Music/Sounds: A piano/string piece which builds into an orchestral and choir rendition of "When You Wish Upon a Star" composed by Mark Mancina, which is completely different from the 2nd logo. Firecracker sound effects are heard when the fireworks go off. An alternate version, used since post-November , is subtly different, having louder and clearer sound effects. In most cases (such as John Carter, Planes, Frozen, Moana, Raya and the Last Dragon, Inside Out, Onward, and Luca), the opening theme of the movie is used instead.

Music/Sounds Variants:

  • In some cases, the logo is silent.
  • On Jonas Brothers: The 3D Concert Experience, a vaguely rock-sounding remix of the theme is used, albeit only halfway through when the highest spire is revealed.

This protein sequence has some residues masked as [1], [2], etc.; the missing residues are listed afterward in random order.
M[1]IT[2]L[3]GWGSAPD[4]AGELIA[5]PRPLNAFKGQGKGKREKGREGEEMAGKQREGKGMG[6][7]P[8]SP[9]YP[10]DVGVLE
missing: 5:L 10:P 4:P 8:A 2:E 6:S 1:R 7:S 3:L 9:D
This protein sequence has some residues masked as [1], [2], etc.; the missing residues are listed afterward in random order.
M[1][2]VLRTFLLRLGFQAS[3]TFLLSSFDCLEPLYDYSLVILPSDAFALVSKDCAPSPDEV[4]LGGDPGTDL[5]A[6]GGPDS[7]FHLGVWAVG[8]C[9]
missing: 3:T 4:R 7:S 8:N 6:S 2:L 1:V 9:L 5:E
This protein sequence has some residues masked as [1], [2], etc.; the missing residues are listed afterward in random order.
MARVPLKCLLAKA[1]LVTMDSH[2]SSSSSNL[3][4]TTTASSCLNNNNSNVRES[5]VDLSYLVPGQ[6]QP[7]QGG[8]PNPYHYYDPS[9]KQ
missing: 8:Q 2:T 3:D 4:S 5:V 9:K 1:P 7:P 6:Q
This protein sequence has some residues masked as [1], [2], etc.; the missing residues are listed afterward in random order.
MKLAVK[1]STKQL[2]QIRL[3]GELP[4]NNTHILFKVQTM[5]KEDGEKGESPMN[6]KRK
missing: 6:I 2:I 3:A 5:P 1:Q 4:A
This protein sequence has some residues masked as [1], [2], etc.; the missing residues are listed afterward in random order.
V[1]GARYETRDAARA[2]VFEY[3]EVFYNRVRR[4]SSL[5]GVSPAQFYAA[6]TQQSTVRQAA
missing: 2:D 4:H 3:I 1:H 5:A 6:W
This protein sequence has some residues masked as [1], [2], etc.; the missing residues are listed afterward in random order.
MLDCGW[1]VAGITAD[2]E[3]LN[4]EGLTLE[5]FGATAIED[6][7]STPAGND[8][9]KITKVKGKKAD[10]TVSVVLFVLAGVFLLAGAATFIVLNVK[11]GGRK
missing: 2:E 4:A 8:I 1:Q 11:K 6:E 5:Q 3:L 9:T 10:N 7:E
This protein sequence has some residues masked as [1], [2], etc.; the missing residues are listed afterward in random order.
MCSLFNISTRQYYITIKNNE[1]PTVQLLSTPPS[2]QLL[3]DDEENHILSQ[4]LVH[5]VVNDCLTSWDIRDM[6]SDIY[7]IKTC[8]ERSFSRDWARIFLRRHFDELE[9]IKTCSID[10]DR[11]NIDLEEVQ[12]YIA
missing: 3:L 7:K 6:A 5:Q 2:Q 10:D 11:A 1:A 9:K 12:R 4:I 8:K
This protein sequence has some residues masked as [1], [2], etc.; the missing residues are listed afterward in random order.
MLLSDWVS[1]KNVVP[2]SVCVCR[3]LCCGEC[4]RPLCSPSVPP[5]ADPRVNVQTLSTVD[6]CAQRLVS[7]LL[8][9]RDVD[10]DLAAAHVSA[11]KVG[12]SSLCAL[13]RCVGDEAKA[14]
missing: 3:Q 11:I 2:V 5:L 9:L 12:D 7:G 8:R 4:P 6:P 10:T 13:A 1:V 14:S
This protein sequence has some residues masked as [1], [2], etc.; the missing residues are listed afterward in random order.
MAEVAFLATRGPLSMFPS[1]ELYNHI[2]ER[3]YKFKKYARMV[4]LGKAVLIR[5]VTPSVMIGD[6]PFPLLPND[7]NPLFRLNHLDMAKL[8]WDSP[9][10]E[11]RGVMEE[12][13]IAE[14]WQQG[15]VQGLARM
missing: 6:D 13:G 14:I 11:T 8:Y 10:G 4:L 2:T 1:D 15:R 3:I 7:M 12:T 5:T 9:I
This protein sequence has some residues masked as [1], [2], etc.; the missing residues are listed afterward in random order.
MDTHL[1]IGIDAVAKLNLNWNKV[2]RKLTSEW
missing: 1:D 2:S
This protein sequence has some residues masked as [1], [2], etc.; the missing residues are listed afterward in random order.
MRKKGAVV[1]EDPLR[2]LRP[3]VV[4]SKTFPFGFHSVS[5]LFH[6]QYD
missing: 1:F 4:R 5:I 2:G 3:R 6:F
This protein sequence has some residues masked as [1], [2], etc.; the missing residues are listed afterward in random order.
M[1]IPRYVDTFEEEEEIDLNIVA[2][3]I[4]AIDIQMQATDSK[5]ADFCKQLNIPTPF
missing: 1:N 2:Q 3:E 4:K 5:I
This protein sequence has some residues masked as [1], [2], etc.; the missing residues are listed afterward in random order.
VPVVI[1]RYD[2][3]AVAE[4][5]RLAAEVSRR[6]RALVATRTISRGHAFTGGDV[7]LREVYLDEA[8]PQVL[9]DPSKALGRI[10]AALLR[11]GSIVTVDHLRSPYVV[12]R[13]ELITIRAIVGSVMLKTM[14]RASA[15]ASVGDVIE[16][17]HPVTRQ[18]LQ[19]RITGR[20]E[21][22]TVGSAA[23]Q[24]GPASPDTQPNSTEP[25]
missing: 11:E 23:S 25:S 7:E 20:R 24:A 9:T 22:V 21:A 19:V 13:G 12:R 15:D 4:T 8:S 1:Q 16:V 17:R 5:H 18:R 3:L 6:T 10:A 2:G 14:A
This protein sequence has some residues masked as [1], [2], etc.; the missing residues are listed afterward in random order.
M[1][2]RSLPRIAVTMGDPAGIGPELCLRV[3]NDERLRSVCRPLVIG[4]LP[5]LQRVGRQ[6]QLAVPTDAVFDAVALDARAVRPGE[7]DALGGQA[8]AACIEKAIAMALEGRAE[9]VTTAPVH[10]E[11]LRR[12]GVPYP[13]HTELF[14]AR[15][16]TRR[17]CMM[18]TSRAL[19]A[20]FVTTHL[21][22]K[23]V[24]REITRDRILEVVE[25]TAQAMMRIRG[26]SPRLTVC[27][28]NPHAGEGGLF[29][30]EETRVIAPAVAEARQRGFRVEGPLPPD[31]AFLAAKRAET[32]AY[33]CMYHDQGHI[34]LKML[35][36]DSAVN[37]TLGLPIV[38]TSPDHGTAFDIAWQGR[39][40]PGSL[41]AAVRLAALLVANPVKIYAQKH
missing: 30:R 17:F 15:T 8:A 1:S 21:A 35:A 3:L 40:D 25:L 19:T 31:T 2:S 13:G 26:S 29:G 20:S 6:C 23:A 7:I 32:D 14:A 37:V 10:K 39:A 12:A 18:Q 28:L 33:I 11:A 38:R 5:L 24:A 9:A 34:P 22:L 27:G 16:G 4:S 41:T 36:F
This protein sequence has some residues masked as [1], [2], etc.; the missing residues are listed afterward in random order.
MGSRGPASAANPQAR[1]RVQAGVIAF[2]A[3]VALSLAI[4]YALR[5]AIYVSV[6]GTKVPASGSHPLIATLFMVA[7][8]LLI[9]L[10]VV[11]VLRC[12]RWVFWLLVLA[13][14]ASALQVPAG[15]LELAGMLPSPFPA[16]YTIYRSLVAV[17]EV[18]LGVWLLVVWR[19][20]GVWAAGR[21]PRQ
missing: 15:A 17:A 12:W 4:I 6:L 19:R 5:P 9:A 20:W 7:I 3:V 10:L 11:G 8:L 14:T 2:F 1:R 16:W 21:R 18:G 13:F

• On Pirates of the Caribbean: On Stranger Tides, as the opening theme plays, we only hear the sounds of the fireworks and water flowing.
  • The closing variant is mostly silent, but sometimes, the closing theme of the movie will be heard over the logo, or, very rarely, the same fanfare used to open up films. On some films (such as The Princess and the Frog, Frozen and some pre Pixar films), we hear the sound of fairy dust over the logo.
  • At the end of current prints of Aladdin () and Hercules, Genie gives an extra goodbye for the former, and Hades gives an extra talk about his achievement for the latter, both over the logos.
  • At the end of Up, it has the sound of a record popping.
  • On Prom, the fanfare abruptly changes into a rock version near the end when the castle transforms.
  • On Coco, the fanfare is played by a mariachi band, with guitar, trumpets, bongos, violins, voices, and a xylophone, and the firework sounds are removed.
  • On Incredibles 2, a completely different fanfare, composed by Michael Giacchino, plays over this and the following Pixar logo.
  • On The Nutcracker and the Four Realms, a more dramatic rearrangement fanfare plays over the logo.